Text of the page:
Of course, most documentation stresses that Server Controls should render using UniqueID if they want to catch postback data (Here's the MSDN documentation on Capturing Postback Events in Server Controls). But this might catch people out, because if you use ID instead of UniqueID, your control might happily work for years until you put it into a control container.

See also: MSDN - Developing Custom Controls: Key Concepts

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Monday, March 17, 2008

Neverending Spam War

Saw this in the footer of an email I received:
" ... Please check your Junk folder regularly for any correspondence we might send."
lol

Monday, March 10, 2008

Bug Hunter in Space

In 1987, Acorn launched the Archimedes home computer. At the time, it was the fastest desktop computer in the world, and at the time, I was fortunate enough to have one to experiment with.

The Archimedes was great, but it never really took off commercially. However, it was built around the ARM processor, which Acorn had designed itself when it could not find any existing processors suitable for its 32-bit ambitions. The ARM processor was a masterpiece of simple and intuitive design, and its still around today, with most of the instruction set pretty much unchanged. In fact, you've probably got one in your pocket right now. Its design makes it process very efficiently on low energy intake, and hence it is estimated that about 98% of all mobile phones contain an ARM chip. Over 10 billion ARM chips have been shipped, and they outnumber Intel's long running x86 series of chips by a factor of about 5 to 10.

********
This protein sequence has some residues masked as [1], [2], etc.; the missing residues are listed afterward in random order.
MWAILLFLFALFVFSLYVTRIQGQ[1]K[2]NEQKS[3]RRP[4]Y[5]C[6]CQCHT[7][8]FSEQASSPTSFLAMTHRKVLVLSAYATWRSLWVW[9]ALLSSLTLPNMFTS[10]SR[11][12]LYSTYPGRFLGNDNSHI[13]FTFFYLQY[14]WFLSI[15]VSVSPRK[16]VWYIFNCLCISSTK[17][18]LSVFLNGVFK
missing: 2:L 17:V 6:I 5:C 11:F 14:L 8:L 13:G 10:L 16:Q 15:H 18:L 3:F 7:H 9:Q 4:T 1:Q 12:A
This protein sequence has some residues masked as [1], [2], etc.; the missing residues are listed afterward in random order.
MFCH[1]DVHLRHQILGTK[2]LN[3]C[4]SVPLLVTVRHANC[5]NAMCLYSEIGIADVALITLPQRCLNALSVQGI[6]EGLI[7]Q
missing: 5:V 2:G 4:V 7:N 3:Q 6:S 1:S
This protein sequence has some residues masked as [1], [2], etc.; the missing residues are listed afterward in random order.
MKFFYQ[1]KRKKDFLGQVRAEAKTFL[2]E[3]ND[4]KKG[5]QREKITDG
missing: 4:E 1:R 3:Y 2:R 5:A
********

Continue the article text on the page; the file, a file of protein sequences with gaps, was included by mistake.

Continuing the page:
I had learned programming on the BBC Model B, and when we got the Archimedes it was a massive upgrade and I spent a lot of time devising computer games. At first these were in BBC Basic V, an interpreted language, but even with a fast processor, optimisation is very important in games, so I obtained a compiler for BBC Basic and also started learning some ARM Assembler to speed up the graphics routines. Although the Archimedes had built-in sprite routines for plotting bitmaps to the screen, bitmap plotting with ARM Assembler was much faster because you could write bitmap data straight into the video memory area with just a handful of instuction cycles.